- British Art Studies, issue 4
- Nineteenth-Century Contexts, Volume 39, Issue 1, February 2017
- OBJECT, no. 18
- Nineteenth-Century Art Worldwide, vol. 15, issue 3
- Journal18, Issue 2 “LOUVRE LOCAL”
Blog Posts & Websites
I don’t think I’ve spoken before about my love of the Age of Revolutions blog. This increased exponentially this month thanks to their multi-part series on alcohol in its revolutionary contexts and which featured posts on the ‘TRANS-IMPERIAL GEOGRAPHIES OF RUM: PRODUCTION AND CIRCULATION‘, ‘THE FALSE HOPE OF CORN STALK RUM DURING THE AMERICAN REVOLUTION‘, ‘INTOXICATION AND THE FRENCH REVOLUTION‘, and ‘RUM, OATHS, AND SLAVE UPRISINGS IN THE AGE OF REVOLUTION‘. The series has been a fascinating look at how the quotidian and the political intersect.
I’ve also been enjoying the Romantic Illustration Network‘s Image of the Month series. This time, it was Theodore von Holst’s ‘Frankenstein’ (1831), which is discussed at length in Ian Haywood’s fascinating post on the image.
Madame Elisabeth de France – 1782
Oil on Canvas, 71 x 54 cm, Versailles
I was greatly saddened last week to hear of the passing of Mary D. Sheriff, the internationally celebrated art historian. Her obit on Enfilade was both touching, and a compelling reminder of her contribution to the history eighteenth-century art and gender. My favourite work of hers is perhaps her 1996 book, The exceptional woman: Elisabeth Vigée-Lebrun and the cultural politics of art, a text that I plan on re-reading imminently.
As part of my curation of the We the Humanities twitter feed this week, I shared a number of my favourite material culture podcasts. I thought I might also share them here: they include The Hunterian’s Object Lessons podcast, and the University of Edinburgh’s Centre for Research Collections podcast, The Collection. I’m also a big fan of the Histories of the Unexpected podcast, which often takes material objects as its point of departure.
I was very excited to see that next year’s LGBT History Month theme is ‘heritage’. I’m intrigued to see how this theme will be interpreted by historians, curators and material culture specialists as part of the month’s events.
I recently enjoyed Helen Rogers’ blogpost ‘Style, Story, History‘, which discussed the craft of historical writing, and the role of metaphor and narrative within it. I particularly enjoyed her discussion of writing as a collage, which is an issue I’ve been reflecting on as I continue work on my assemblage/collage project. Similarly, Jonathan Willis’s recent post ”For yee lead your liues in great ignorance’: Puritan Ponderings on the Patchwork of Popular Belief‘, for the collaborative blog, The Many Headed Monster, also used patchwork as a framework for his research. Going forward, I hope to employ some of these ideas in my own writing on collage.
Other CFPs, conferences and journals that caught my eye this week included:
The Decor and Architecture in the 17th & 18th Centuries conference.
The Working on Things. On the Social, Political, and Economic History of
Collected Objects conference.
The latest issue of The BARS Review.
The programme for the Maritime Masculinities conference.
Sarah Forbes Bonetta (Sarah Davies) by Camille Silvy. Albumen print, 15 September 1862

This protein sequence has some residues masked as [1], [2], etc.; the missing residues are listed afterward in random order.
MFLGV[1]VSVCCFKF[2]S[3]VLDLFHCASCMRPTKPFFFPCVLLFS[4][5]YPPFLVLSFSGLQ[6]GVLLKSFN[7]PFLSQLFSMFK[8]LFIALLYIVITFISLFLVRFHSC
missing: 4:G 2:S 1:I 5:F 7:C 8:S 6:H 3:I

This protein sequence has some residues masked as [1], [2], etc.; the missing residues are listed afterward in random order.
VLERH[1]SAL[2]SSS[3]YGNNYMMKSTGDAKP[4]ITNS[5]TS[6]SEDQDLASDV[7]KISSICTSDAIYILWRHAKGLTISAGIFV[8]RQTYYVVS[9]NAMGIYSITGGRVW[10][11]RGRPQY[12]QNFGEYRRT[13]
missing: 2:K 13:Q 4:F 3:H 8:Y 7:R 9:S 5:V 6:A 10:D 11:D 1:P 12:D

3 1/4 in. x 2 1/4 in. (83 mm x 56 mm), National Portrait Gallery, London.
My object of the week is this albumen portrait of Sarah Forbes Bonetta, which was used to illustrate the National Portrait Gallery’s event In Conversation: Portraits of the Past: Researching Black Lives in the Archives. Dr Caroline Bressey and Dr Gemma Romain will discuss their experiences of researching images of black lives in archives, before reflecting upon the position of black historical research in Britain today.
This week, Goldsmiths, University of London announced that is was launching the world’s first postgraduate degree in Queer History, beginning in 2017. Perhaps even more excitingly for those of us working on queer culture, the university is also in discussions about the creation of a National Queer Archive.
I was excited to read about the Public Domain Review’s new Conjectures Series, a forum for ‘experiments with historical form and method’. Just like Storying the Past before it, such vehicles provoke important reflection on the discipline of history and what we as historians ‘do’. The first post in the series is Easter McCraney’s discussion of longing and the objects of history, which the editor describes as a ‘history poem’.
Also from the Public Domain Review, Ryan Feigenbaum’s essay Visions of Algae in Eighteenth-Century Botany provides a compelling consideration of the cultural import of a single species of algae: Conferva fontinalis.
I greatly enjoyed reading the fascinating special issue of the open access Nineteenth-Century Art Worldwide: A Journal of Nineteenth-Century Visual Culture (15:2), on The Greek Slave by Hiram Powers: A Transatlantic Object, edited by Martina Droth & Michael Hatt. The issue discusses Powers’s sculpture in unparalleled detail, while simultaneously locating it within a number of its cultural contexts, thereby skilfully interweaving the sculpture’s micro and macro histories. I was also excited to see the CFP for the next issue of MDCCC 1800 – the international online journal of nineteenth-century culture – on the ‘Arts on display: the 19th century international expositions‘. Each of these ventures serve to emphasise just how exciting publishing on nineteenth-century art is at the moment.
Other CFPs, conferences, journal special issues and articles that caught my eye this week included:
The CFP for the Heritages of Migration: Moving Stories, Objects and Home conference.
The programme for the Paul Mellon Centre’s upcoming conference Art in the British Country House: Collecting and Display.
The Auricular Style: Frames conference, which brings together research in fine & decorative art histories in order to shed light on the neglected Auricular style. The conference programme is available here.
The CFP for the Refiguring Romanticisms: Cross-Temporal Translations and Gothic Transgressions seminar.
The CFP for a forthcoming special issue of Eighteenth-Century Studies on ‘Empires’.
The William Wordsworth: Poetry, People and Place MOOC, run by Lancaster University in collaboration with Dove Cottage, Wordsworth’s home between 1799 to 1808.
The Storify for BAVS 2016 conference, Consuming (the) Victorians.